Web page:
Why this book?
The pressures modernity and European governments (Great Britain especially), brought upon peoples of the Middle East in the late imperial age are here re-presented. In this revisionary study Lorenzo Kamel, Associate Professor of History at the University of Turin, "demonstrates how the heterogeneous identities of Middle Eastern peoples were sealed into a standardized and uniform version that persists today." Extensively researched and full of new material, Kamel’s book shows how the region transitioned from empire into nation-states, and how the modern ethnically-conceived countries of Israel and modern Turkey, and embattled ones like Lebanon and Iraq, came into being.
Why should I read it?
What is this book about?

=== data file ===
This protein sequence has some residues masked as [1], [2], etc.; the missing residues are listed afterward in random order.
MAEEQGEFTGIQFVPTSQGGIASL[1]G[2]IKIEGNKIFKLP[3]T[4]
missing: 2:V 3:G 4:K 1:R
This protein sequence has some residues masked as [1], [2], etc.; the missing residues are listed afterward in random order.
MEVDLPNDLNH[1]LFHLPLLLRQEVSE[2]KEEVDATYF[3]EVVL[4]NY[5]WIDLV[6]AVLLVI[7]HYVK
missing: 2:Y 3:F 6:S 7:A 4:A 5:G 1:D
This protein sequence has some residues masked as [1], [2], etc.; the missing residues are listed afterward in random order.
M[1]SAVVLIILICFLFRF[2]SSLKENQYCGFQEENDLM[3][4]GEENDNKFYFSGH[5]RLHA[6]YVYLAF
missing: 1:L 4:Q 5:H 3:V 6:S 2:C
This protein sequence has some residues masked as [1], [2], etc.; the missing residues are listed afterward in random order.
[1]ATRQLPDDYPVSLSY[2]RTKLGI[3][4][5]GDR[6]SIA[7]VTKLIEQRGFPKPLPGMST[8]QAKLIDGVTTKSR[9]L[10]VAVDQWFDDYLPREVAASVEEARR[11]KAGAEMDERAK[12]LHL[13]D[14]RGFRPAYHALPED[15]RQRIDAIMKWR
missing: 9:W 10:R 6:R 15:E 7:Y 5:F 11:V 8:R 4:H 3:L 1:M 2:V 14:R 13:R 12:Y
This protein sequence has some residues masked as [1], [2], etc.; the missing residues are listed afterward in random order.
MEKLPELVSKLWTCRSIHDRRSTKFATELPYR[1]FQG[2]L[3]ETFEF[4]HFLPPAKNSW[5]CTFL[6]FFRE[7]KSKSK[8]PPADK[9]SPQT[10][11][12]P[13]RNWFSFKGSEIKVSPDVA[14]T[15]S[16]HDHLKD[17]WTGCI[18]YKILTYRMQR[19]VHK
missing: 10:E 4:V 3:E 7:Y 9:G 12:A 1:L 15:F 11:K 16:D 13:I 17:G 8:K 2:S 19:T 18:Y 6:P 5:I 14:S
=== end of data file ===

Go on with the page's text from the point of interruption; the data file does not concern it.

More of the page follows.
This compelling analysis of the modern Middle East - based on research in 19 archives and numerous languages - shows the transition from an internal history characterised by local realities that were plural and multidimensional, and where identities were flexible and hybrid, to a simplified history largely imagined and imposed by external actors. This version of history is distinguished by the politicisation of these identities with the aim of better grasping and, ultimately, controlling them. The author shows - mainly through a study of key moments, including the germs of competing ethno-religious visions in the 1830s, the Ottoman Tanzimat, the…